Duke Basketball: Should the Freshmen Have Played for Team USA U19?

Ro ShiellAnalyst IJuly 13, 2011

Marshall Plumlee, Quin cook and Austin Rivers
Marshall Plumlee, Quin cook and Austin Rivers

Luke Winn thinks that the lack of star power was the reason for the USA team finishing in fifth place at the Under-19 world championship in Riga, Latvia recently.

According to Winn, USA basketball invited 49 players and only 20 accepted. 29 players said no, including three players from Duke: Quinn Cook, Austin Rivers and Josh Hairston.

These three players could not have been expected to play for USA then come back and start practice early for a summer trip to China and Dubai.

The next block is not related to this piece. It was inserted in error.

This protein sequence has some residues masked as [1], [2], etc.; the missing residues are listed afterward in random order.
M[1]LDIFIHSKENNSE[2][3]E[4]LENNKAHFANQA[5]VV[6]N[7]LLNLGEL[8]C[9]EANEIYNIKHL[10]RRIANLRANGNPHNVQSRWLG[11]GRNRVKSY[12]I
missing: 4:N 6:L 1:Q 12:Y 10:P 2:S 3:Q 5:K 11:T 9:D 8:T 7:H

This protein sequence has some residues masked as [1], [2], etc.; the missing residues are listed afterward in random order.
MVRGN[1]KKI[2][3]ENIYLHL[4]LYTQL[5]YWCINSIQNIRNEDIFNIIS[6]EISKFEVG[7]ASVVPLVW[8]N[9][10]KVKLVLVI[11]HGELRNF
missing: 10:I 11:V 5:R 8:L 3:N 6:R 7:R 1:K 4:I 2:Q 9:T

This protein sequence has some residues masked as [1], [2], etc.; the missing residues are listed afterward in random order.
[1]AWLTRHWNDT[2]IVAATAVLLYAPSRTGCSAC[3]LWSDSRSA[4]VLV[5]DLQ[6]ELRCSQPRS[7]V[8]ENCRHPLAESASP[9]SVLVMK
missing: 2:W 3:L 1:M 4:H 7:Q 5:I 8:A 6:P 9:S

Because of the trip, the NCAA allows Duke, or any team that qualifies for a foreign trip, an extra ten days of practice.

Duke has to implement five freshman for the coming season, so it was vital they started playing together, even if it meant pick-up games.

Rivers, the main the scorer for his winning high school team, recently admitted that he has to become a more defensive-minded player. That may be true especially in light of all the criticism high scoring BYU guard Jimmer Fredette took before the 2011 Draft.

Coach Krzyzewski agreed with Rivers.

"He's got to change," Krzyzewski said. "He's got to learn to become a complete player. For any freshman coming in, there's a huge difference in playing with older guys, more physical. It's a whole different thing." 

The ten extra practices available to Duke will enable both coach and player to get accustomed to each other. Rivers is said to be extremely coachable, so this will not be an issue.

As for the USA team, coached by Paul Hewitt, tough luck really. They went undefeated in group play, but when it mattered most they lost, just like Hewitt's Georgia Tech teams.